Op-Ed: This is Not Normal

President Donald J. Trump addresses a crowd at a rally inside Freedom Hall in Louisville, Kentucky on March 20, 2017. Purchased from BigStock.com.

After Trump’s election in 2016, many of his opponents pleaded with the public to remember that the new commander-in-chief’s rhetoric and behavior defy convention. 

The resulting catchphrase, “this is not normal,” has often failed to remain in America’s collective consciousness, as the president has traversed through one scandal after another.

However, in recent weeks, Trump has been embroiled in a scandal that would be catastrophic for any other president.

With the extensive news coverage of the catastrophe, it’s worth ignoring all the noise and remembering that what Trump has done is decidedly not normal.

Two weeks ago, Trump announced the withdrawal of American troops from northern Syria. This gave the green light for Turkey’s president Recep Tayyip Erdoğan, a quasi-dictator, to attack U.S.-backed Kurdish forces.

To understand this situation, it is important to know who the Kurds are.

The Kurds are an ethnic group, with about 30 million people spread throughout Turkey, Syria, Iraq, and Iran. They are the largest stateless nation in the world, but in the semi-autonomous areas they control, they have a reputation of being more democratic and friendly to western nations than the countries they’re in.

Trump left America’s ally the Kurds defenseless in favor of oil fields.

They have been a vital U.S. ally for decades, fighting alongside U.S. troops in the Gulf War, the Iraq War, and most recently in the U.S.’s fight against ISIS. They were vital in the defeat of the latter terrorist group, decreasing their controlled territory from thousands of square miles to zero.

The Kurds relationship with Turkey is not as amiable, however, as Turkey considers them a rebellious terrorist group. For years, their ability to attack the Kurds in Northern Syria has been hampered by U.S. presence in the region.

That changed after Trump’s announcement.

Almost immediately after the U.S. left, Turkey launched an offensive into northern Syria, fighting Kurdish armed forces and attacking civilians.

Nearly 180,000 people have been displaced. Along with hundreds of military deaths, 120 civilians have been killed as well.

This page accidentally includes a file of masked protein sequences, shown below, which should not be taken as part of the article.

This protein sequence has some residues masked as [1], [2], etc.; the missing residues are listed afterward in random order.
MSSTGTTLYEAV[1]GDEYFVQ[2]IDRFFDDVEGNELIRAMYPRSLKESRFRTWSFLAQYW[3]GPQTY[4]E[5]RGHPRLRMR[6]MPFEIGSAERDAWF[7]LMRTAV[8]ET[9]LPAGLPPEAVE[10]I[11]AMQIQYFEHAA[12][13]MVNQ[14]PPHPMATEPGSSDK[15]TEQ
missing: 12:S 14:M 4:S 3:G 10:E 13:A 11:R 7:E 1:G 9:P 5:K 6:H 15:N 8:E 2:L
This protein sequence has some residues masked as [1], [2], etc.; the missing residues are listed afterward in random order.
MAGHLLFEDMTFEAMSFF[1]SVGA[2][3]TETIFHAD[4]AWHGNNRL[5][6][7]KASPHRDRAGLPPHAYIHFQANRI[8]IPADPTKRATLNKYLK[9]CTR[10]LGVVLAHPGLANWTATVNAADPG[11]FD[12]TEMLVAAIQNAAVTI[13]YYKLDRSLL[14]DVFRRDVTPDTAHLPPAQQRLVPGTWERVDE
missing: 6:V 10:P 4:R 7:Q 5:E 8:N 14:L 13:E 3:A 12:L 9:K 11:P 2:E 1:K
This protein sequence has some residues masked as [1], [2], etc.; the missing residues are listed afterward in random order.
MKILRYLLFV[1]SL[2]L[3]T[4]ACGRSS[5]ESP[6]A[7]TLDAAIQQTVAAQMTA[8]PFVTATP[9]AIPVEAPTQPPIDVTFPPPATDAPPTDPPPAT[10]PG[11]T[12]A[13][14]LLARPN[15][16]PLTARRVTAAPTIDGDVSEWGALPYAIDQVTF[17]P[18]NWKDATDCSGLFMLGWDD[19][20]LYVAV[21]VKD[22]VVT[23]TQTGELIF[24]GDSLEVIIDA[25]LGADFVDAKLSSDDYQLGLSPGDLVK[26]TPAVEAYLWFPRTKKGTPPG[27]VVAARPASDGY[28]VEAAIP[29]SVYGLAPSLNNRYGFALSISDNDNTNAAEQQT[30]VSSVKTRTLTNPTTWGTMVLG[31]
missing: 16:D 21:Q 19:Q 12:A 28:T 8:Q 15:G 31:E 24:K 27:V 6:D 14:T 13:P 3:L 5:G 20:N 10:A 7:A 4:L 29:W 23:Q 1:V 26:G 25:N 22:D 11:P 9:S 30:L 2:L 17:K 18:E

If that wasn’t bad enough, Amnesty International reports that “Turkish military forces and a coalition of Turkey-backed Syrian armed groups have… [carried] out serious violations and war crimes, including summary killings.”

The immediate death and destruction aren’t all the U.S. has to contend with now. As one NBC headline puts it, “Trump’s Syria pullout… is when America stopped leading the world.”

As the U.S. hastily evacuated, it left a power vacuum, ripe to be filled by countless unsavory actors in the region. Russian President Vladimir Putin, ever the opportunist, didn’t hesitate.

He struck a deal with Erdoğan, agreeing to jointly patrol and control the Kurdish region on the Syrian-Turkish border that was formerly controlled by the U.S., only after all Kurdish forces were expelled from the region.

The Kurds, understanding their imminent destruction, forged a deal with Syrian President Bashar al-Assad, their enemy for years. It allows Syrian troops to come into Kurdish territory to stave off Turkish attacks.

Despite all of these terrible happenings, Trump has continued to defend his actions and has refused to reconsider.

His reasonings have been objectively ridiculous at points. At one point, he posited that we shouldn’t help the Kurds because, “they didn’t help us in the Second World War. They didn’t help us with Normandy, as an example.”

Trump has, at times, given a more coherent answer. He believes that the U.S. should no longer be embroiled in war in the Middle East, and that American troops should no longer risk their lives in the region.

While that is a common and not entirely unreasonable sentiment, it has been undercut by his own actions.

Instead of taking American troops out of the region, Trump is deploying “hundreds of additional troops” to secure oil fields in Syria’s northeast.

Yes, Trump left America’s ally the Kurds defenseless in favor of oil fields.

Trump has abandoned an important strategic ally, nearly destroying them in the process, and allowed hostile countries to gain footholds in the region. Simply, his ignorance of the basics of his job led to violence, death, and a significant blow to the U.S.’s international reputation. It is an utter embarrassment.

In most presidencies, foreign policy disasters like this would cause mass protest and political upheaval (e.g. the protests against the Vietnam War in the 1960s and 1970s). Yet, everyone is too busy focusing on Trump’s other scandals to care.

None of that is normal.

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